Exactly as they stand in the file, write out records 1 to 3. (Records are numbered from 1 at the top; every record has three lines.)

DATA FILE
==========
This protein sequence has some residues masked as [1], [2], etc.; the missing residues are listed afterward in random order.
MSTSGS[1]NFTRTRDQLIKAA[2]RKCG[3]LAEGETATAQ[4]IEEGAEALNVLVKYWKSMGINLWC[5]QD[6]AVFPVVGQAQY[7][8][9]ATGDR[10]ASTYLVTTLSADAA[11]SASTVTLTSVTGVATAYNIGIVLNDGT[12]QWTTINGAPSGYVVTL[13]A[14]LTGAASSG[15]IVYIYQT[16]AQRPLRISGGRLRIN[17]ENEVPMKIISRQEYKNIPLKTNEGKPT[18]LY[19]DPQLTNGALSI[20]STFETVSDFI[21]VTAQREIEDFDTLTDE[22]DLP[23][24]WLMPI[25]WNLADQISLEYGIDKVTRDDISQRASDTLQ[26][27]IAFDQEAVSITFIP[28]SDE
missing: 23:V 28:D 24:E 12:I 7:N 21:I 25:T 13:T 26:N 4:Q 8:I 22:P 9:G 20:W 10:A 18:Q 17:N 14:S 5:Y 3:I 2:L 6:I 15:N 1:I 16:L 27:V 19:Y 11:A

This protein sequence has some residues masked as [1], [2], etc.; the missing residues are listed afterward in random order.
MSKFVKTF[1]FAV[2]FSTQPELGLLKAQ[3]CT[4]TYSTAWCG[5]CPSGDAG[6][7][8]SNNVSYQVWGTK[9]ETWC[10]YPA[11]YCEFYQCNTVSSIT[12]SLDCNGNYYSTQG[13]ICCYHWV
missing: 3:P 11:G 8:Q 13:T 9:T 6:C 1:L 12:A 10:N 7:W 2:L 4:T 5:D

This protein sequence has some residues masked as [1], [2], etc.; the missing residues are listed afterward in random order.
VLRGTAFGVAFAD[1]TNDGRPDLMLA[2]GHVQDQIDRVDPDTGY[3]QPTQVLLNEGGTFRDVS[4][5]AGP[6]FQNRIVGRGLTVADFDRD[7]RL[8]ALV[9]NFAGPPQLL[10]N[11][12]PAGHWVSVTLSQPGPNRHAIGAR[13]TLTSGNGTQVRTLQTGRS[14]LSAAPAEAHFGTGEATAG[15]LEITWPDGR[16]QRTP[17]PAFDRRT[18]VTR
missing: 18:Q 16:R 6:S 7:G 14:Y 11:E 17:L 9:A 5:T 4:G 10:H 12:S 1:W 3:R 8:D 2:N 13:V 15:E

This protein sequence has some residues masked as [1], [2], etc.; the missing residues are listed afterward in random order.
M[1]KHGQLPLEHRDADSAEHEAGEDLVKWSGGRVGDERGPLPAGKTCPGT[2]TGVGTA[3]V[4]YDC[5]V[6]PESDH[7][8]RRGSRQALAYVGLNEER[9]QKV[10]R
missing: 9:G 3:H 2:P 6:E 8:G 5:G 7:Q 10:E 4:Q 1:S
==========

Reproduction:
This protein sequence has some residues masked as [1], [2], etc.; the missing residues are listed afterward in random order.
MSTSGS[1]NFTRTRDQLIKAA[2]RKCG[3]LAEGETATAQ[4]IEEGAEALNVLVKYWKSMGINLWC[5]QD[6]AVFPVVGQAQY[7][8][9]ATGDR[10]ASTYLVTTLSADAA[11]SASTVTLTSVTGVATAYNIGIVLNDGT[12]QWTTINGAPSGYVVTL[13]A[14]LTGAASSG[15]IVYIYQT[16]AQRPLRISGGRLRIN[17]ENEVPMKIISRQEYKNIPLKTNEGKPT[18]LY[19]DPQLTNGALSI[20]STFETVSDFI[21]VTAQREIEDFDTLTDE[22]DLP[23][24]WLMPI[25]WNLADQISLEYGIDKVTRDDISQRASDTLQ[26][27]IAFDQEAVSITFIP[28]SDE
missing: 23:V 28:D 24:E 12:I 7:N 21:I 25:T 13:T 26:N 4:Q 8:I 22:P 9:G 20:W 10:A 18:Q 17:N 14:S 5:Y 3:I 2:L 6:I 15:N 1:I 16:L 27:V 19:Y 11:A

This protein sequence has some residues masked as [1], [2], etc.; the missing residues are listed afterward in random order.
MSKFVKTF[1]FAV[2]FSTQPELGLLKAQ[3]CT[4]TYSTAWCG[5]CPSGDAG[6][7][8]SNNVSYQVWGTK[9]ETWC[10]YPA[11]YCEFYQCNTVSSIT[12]SLDCNGNYYSTQG[13]ICCYHWV
missing: 3:P 11:G 8:Q 13:T 9:T 6:C 1:L 12:A 10:N 7:W 2:L 4:T 5:D

This protein sequence has some residues masked as [1], [2], etc.; the missing residues are listed afterward in random order.
VLRGTAFGVAFAD[1]TNDGRPDLMLA[2]GHVQDQIDRVDPDTGY[3]QPTQVLLNEGGTFRDVS[4][5]AGP[6]FQNRIVGRGLTVADFDRD[7]RL[8]ALV[9]NFAGPPQLL[10]N[11][12]PAGHWVSVTLSQPGPNRHAIGAR[13]TLTSGNGTQVRTLQTGRS[14]LSAAPAEAHFGTGEATAG[15]LEITWPDGR[16]QRTP[17]PAFDRRT[18]VTR
missing: 18:Q 16:R 6:S 7:G 14:Y 11:E 17:L 9:A 5:T 4:G 10:H 12:S 1:W 3:R 8:D 2:N 13:V 15:E